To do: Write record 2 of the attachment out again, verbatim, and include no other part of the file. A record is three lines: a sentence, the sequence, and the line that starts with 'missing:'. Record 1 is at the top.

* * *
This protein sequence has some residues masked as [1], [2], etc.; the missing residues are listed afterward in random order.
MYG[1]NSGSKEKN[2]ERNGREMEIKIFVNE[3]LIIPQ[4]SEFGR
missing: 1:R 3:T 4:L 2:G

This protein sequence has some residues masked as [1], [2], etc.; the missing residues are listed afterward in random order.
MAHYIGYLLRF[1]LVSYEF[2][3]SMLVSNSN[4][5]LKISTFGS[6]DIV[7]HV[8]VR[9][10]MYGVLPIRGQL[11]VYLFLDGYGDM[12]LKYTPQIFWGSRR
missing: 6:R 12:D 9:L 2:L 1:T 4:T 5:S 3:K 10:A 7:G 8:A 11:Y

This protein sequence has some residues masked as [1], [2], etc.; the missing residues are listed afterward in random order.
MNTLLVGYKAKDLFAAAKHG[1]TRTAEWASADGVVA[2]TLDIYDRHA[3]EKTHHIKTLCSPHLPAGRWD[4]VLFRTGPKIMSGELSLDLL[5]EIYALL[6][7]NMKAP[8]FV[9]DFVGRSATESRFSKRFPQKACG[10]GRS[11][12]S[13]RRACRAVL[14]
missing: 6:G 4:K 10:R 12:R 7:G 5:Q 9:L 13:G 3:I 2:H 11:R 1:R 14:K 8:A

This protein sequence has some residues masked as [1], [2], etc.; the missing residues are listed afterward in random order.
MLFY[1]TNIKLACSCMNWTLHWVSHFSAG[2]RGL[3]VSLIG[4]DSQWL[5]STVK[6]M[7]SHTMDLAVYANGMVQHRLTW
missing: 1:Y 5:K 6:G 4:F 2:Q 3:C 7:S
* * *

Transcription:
This protein sequence has some residues masked as [1], [2], etc.; the missing residues are listed afterward in random order.
MAHYIGYLLRF[1]LVSYEF[2][3]SMLVSNSN[4][5]LKISTFGS[6]DIV[7]HV[8]VR[9][10]MYGVLPIRGQL[11]VYLFLDGYGDM[12]LKYTPQIFWGSRR
missing: 6:R 12:D 9:L 2:L 1:T 4:T 5:S 3:K 10:A 7:G 8:A 11:Y